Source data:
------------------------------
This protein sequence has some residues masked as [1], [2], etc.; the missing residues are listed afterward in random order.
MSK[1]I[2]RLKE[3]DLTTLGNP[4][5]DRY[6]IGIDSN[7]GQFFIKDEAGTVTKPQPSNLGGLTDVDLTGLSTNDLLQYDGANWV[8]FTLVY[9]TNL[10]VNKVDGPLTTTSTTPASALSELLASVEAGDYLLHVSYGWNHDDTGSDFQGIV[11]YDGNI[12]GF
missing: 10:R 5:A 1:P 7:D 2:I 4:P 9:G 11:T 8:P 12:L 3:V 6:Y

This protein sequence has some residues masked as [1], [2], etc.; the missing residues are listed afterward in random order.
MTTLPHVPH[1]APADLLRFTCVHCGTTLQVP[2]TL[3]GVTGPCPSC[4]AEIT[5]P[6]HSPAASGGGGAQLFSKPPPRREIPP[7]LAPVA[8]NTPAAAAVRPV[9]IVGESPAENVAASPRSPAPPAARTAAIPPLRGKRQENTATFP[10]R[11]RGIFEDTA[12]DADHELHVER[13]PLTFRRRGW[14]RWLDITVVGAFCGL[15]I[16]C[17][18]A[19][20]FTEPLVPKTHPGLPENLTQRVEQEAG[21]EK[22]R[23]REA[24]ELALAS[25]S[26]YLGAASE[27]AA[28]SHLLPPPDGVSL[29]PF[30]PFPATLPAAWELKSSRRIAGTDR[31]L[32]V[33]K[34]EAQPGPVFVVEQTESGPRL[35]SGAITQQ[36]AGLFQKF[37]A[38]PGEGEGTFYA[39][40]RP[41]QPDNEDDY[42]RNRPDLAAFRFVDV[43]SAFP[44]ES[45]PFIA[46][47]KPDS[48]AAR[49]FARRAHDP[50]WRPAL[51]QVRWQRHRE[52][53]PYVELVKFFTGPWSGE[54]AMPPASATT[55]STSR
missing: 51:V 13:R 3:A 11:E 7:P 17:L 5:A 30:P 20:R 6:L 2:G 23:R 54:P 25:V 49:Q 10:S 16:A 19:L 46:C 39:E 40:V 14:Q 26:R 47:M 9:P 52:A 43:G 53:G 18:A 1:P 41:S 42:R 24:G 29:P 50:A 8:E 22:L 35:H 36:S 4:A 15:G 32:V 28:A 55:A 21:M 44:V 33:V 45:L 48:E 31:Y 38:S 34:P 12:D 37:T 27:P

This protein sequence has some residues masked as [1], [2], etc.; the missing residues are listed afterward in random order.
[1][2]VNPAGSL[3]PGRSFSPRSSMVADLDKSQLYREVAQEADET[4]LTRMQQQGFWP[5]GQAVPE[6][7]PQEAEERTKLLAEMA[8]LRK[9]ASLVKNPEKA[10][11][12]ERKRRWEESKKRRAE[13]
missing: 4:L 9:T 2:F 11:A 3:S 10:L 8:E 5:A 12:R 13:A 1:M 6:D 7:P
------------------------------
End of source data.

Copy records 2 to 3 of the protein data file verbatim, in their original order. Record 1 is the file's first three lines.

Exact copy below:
This protein sequence has some residues masked as [1], [2], etc.; the missing residues are listed afterward in random order.
MTTLPHVPH[1]APADLLRFTCVHCGTTLQVP[2]TL[3]GVTGPCPSC[4]AEIT[5]P[6]HSPAASGGGGAQLFSKPPPRREIPP[7]LAPVA[8]NTPAAAAVRPV[9]IVGESPAENVAASPRSPAPPAARTAAIPPLRGKRQENTATFP[10]R[11]RGIFEDTA[12]DADHELHVER[13]PLTFRRRGW[14]RWLDITVVGAFCGL[15]I[16]C[17][18]A[19][20]FTEPLVPKTHPGLPENLTQRVEQEAG[21]EK[22]R[23]REA[24]ELALAS[25]S[26]YLGAASE[27]AA[28]SHLLPPPDGVSL[29]PF[30]PFPATLPAAWELKSSRRIAGTDR[31]L[32]V[33]K[34]EAQPGPVFVVEQTESGPRL[35]SGAITQQ[36]AGLFQKF[37]A[38]PGEGEGTFYA[39][40]RP[41]QPDNEDDY[42]RNRPDLAAFRFVDV[43]SAFP[44]ES[45]PFIA[46][47]KPDS[48]AAR[49]FARRAHDP[50]WRPAL[51]QVRWQRHRE[52][53]PYVELVKFFTGPWSGE[54]AMPPASATT[55]STSR
missing: 51:V 13:R 3:A 11:E 7:P 17:L 5:A 30:P 20:R 6:L 2:G 23:R 54:P 25:V 49:Q 10:S 16:A 19:L 46:C 39:E 40:V 14:Q 26:R 47:M 9:P 52:A 43:G 53:G 18:A 1:P 41:S 42:R 24:G 29:P 50:A 8:E 22:L 35:H 36:S 4:A 15:G 32:V 28:A 55:A 21:M 44:V 33:V 45:L 48:E 31:Y 38:S 34:P 12:D 37:T 27:P

This protein sequence has some residues masked as [1], [2], etc.; the missing residues are listed afterward in random order.
[1][2]VNPAGSL[3]PGRSFSPRSSMVADLDKSQLYREVAQEADET[4]LTRMQQQGFWP[5]GQAVPE[6][7]PQEAEERTKLLAEMA[8]LRK[9]ASLVKNPEKA[10][11][12]ERKRRWEESKKRRAE[13]
missing: 4:L 9:T 2:F 11:A 3:S 10:L 8:E 5:A 12:R 13:A 1:M 6:D 7:P